For everything there is a season, and a time for every matter under heaven: a time to be born, and a time to die; a time to plant, and a time to pluck up what is planted; a time to kill, and a time to heal; a time to break down, and a time to build up; a time to weep, and a time to laugh, a time to mourn, and a time to dance, a time to throw away stones, and a time to gather stones together; a time to embrace, and a time to refrain from embracing; a time to seek, and a time to lose; a time to keep, and a time to throw away; a time to tear, and a time to sew; a time to keep silence, and a time to speak; a time to love, and a time to hate; a time for war, and a time for peace.
Blog November 27, 2015
From one year to the next . . .
As we continue to enjoy turkey sandwiches, turkey casseroles, and turkey soup these days after Thanksgiving, this is one of those years when Thanksgiving is put away and Advent is brought out all the same weekend. Our Advent wreath will be put out tomorrow evening on our dining room table and stockings will be dug out of storage to make sure they are hung on the mantle before December 6th, the feast of St. Nicholas. We savor the beginning of a new Cycle and a New Year by gradually introducing Christmas in our home, putting up the Christmas tree just days before Christmas. This Advent time is the time for reflecting and waiting and anticipation. We pause to think about what we learned this past year, what we lost, and what we gained and what may lie ahead. An appreciation for family roots was gained by our trip to Ireland, England and Wales this past summer, where we met distant cousins and family members. I was given the opportunity to pause long enough to enjoy the beautiful Jesuit retreat house in St. Asaph, Wales for eight days of that trip. We felt a deep loss this fall when our favorite and last “house” dog, Joey, our English Setter, had to be put down about six weeks ago, but more recently, we have welcomed a new member to our family in the canine department, a 15-month old Irish Setter named Maverick. His formal name is more true to his character though: Organized Chaos! The New Year will soon be beginning and we do not know where it will take us. Soon, the holiday baking and shopping will commence, and the Christmas choir concerts and shows will unfold. Bill filled so many Thanksgiving baskets with our local St. Vincent de Paul that he lost count, and the chairman has told him to expect the same as Christmas nears. The need is so great for those among us who do not have enough food.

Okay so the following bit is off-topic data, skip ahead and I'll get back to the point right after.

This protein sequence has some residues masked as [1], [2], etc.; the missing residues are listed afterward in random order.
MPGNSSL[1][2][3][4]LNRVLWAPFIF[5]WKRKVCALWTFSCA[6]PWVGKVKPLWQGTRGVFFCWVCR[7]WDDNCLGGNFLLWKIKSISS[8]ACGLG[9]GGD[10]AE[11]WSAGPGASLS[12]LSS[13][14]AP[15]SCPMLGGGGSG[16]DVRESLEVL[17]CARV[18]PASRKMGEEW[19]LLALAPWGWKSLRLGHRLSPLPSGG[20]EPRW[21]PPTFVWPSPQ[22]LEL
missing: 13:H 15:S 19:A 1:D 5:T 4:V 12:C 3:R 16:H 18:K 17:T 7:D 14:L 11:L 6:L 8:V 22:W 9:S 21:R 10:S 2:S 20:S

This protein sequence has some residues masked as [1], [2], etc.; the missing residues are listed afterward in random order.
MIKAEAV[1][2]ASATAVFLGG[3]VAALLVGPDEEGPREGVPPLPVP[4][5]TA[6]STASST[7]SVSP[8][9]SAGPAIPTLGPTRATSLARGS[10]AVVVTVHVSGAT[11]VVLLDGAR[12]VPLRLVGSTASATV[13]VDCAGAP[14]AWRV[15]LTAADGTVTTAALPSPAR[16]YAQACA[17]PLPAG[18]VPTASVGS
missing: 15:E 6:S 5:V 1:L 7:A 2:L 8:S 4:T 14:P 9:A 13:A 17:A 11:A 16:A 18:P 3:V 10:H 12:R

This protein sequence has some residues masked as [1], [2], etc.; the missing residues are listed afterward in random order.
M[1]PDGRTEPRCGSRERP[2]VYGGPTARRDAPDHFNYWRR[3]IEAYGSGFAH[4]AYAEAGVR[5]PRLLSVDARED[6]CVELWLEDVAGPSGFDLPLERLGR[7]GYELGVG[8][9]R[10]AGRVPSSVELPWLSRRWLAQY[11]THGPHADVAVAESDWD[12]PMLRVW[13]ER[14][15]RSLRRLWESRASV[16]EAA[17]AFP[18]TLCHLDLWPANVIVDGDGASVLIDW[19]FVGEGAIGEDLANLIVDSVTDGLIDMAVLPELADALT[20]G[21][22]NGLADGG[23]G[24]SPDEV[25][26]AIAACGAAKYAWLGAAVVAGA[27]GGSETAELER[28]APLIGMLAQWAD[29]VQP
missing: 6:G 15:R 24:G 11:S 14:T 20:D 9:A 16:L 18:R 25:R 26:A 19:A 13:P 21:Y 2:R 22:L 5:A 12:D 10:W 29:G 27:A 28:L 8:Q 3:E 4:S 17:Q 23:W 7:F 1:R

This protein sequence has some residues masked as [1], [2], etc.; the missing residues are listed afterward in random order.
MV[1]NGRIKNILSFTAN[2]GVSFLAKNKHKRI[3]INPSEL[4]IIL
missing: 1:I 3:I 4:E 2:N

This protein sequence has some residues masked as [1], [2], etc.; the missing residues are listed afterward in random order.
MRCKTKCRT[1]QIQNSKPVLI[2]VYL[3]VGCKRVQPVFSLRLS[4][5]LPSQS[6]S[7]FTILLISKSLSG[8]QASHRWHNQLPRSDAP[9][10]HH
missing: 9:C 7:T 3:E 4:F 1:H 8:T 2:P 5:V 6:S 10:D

2016 may be a year of surprises, and certainly a year of the unknown, but for now, we pause to give thanks and continue to wonder at the beauty of the earth, and the love of our God, who loved us so much that he gave the world his only begotten son!
Once again, our blog and updates have fallen behind as funerals have continued their steady march this autumn season. Our cousin in New Hampshire went home to God in September, followed by the parish custodian of many years last month and a special friend of ours this past week. Her funeral will be Wednesday. Bill and I thought we might fly to CA during my semester break to see our sister-in-law, who is also battling pancreatic cancer, but today received word that she suffered a stroke this morning and now can no longer talk nor recognize others. There is so much sadness and loss all around us. Yet Psalm 90 has been a comfort as we have waded through this valley of darkness, and have reflected on why we are here to begin with . . .
The psalmist tells us: